I had great luck sprouting apple seeds without stratification! If you have nimble fingers, just carefully peel the brown seed coat off a fresh apple seed and put in between two damp paper towels. About 30-40% of them will start to germinate in less than a week.
I found a different article/blog last year and decided to try my hand at it. I think I had 39 seeds in my fridge for a couple months. I potted them and eventually transplanted the ones that took off but thought they all died. My husband went walking around our property earlier this week and noticed around 18 of them are back and growing STRONG! Various apple types so I’m not sure what we’ll get, if any, in the future but I just wanted to thank you for posting the steps so people like me can give it a go!!
You’re welcome. So glad you enjoyed the post.
Thank you for all advise. However, I encounter problems with my apples seeds. They start to grow and then they die. It looks like their stem turns brown/ red and kills the plant. Any suggestions what I should do? Please help.
It could be a variety of different things. How long are they growing before they die? It could be the soil, light or water.
I winter sowed my apple seeds .. 100% germination… now lets hope they make it…. what is thr longest I xan keep the plant in a 5 gallon pot?
It can stay in the 5 gallon bucket as long as it continues to grow well. If you notice that the tree has slowed growth or stopped completely, then it is probably time to plant it in the ground or get a larger container.
I have a question. I was just winging it and I soaked some apple seeds my grandson wanted to plant in water for about 5 days. 2 of the 5 germinated in the water, the others must have been close because when I put them in the soil, they grew!!! What I’m wondering, is that the season is warming so I will be able to put outside soon, BUT, what happens next winter? Will they be acclimatized to make it through while staying outside. Here on the West Coast of Canada, they are just 2 and 3″ high now, and I’ve just started putting them out for the day. Frost is almost done. I do have a small home greenhouse with a plastic cover where I could keep them during the winter. We do have moderate winters here, but it does freeze. ??????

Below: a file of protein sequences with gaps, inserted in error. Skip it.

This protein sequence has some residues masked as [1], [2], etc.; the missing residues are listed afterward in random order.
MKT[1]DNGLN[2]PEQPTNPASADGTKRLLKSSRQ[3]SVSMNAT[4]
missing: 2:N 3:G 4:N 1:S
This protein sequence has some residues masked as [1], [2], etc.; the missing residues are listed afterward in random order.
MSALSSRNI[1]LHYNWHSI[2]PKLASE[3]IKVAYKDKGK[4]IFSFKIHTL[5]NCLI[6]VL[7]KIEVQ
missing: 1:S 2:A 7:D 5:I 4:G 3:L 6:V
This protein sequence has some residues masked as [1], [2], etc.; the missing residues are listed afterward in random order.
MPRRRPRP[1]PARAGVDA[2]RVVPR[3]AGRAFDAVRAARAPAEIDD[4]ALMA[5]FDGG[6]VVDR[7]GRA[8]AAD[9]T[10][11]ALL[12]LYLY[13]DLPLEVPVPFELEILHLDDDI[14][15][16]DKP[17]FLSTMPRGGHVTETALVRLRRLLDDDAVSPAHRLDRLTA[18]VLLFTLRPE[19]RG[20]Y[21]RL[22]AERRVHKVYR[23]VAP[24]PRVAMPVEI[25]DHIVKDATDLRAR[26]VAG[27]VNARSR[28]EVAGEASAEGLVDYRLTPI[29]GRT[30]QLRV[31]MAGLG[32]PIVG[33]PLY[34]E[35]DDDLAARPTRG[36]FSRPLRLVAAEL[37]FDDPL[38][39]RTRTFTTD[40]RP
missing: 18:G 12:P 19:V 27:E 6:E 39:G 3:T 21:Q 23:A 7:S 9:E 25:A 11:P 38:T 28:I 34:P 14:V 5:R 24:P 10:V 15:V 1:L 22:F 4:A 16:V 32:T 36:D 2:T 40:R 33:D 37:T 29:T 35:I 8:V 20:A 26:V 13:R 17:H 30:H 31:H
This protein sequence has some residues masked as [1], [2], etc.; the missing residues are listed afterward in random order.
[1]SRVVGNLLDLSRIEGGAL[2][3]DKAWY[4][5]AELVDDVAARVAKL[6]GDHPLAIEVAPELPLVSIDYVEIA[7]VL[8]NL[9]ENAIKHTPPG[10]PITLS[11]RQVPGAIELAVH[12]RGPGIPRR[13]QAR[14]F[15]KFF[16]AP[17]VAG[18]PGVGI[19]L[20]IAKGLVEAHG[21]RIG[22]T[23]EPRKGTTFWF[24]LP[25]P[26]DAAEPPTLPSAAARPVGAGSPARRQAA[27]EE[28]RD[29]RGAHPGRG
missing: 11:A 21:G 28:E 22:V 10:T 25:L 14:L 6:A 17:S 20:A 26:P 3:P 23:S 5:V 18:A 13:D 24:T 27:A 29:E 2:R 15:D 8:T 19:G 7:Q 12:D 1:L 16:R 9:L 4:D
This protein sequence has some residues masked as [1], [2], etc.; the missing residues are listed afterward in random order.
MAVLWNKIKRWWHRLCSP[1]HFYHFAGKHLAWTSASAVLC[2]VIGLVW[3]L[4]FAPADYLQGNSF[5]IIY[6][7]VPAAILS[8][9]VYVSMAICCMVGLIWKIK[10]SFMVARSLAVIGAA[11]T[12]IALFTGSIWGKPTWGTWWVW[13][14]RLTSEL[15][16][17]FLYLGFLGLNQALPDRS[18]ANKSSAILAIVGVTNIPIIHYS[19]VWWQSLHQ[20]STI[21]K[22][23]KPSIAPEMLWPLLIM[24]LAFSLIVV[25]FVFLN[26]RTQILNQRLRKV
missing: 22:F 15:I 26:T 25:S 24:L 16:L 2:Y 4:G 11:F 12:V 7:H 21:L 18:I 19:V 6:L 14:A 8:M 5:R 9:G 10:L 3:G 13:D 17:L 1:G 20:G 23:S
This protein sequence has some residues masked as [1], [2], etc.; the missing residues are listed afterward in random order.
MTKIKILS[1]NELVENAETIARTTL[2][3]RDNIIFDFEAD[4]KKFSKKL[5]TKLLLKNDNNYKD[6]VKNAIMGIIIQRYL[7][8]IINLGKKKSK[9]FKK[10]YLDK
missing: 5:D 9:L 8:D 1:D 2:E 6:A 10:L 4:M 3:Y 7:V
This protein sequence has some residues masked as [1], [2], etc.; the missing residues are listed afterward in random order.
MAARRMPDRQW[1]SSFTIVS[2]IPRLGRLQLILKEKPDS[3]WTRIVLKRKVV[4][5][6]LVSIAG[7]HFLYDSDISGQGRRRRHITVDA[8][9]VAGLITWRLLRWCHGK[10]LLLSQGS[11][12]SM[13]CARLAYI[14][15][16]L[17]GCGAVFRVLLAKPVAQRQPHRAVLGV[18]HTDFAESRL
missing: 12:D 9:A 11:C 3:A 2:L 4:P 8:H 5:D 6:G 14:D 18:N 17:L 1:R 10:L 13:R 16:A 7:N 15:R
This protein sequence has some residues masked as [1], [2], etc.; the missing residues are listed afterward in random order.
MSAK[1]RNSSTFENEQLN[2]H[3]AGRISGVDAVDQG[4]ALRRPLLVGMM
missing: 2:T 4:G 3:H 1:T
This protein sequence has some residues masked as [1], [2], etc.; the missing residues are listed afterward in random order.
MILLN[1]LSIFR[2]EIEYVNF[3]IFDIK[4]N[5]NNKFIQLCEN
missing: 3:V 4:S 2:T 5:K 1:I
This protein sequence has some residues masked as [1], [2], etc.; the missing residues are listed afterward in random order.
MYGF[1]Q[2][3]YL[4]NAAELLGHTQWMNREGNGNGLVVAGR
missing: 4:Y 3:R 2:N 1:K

If they are outside for the duration of your growing season, they should be fine to winter over, especially if your winters are moderate.
If my seedling is about 2 inches tall, and kept on an eastern facing, always open window, would that be the same as hardening it? Thank you!
I would think that would offer some benefit but in order to truly harden off, I would suggest that it be completely outside in the elements for small periods of time and gradually increasing that time until it is planted out.
I have germinated several apple seeds and planted them in small pots, but have trouble when they are about 4 weeks along. The trees start to sag because because the tops are so heavy or if it water just a little more or even a little less that I should the stems start to shrivel and die. Any suggestions for me. I keep them indoors in a sunny window.
It could be a lot of different things. If the tops are heavy, you could try giving them a bit of support. Do they look like they are getting leggy? If so, they may not have a strong enough light. It also could be time to transplant them to a bigger container to allow the roots room to grow and to give them plant more soil for added nutrients.
I plant my apple seed more than two years ago, it grow but it is only the trunk which is not very thick, no branches !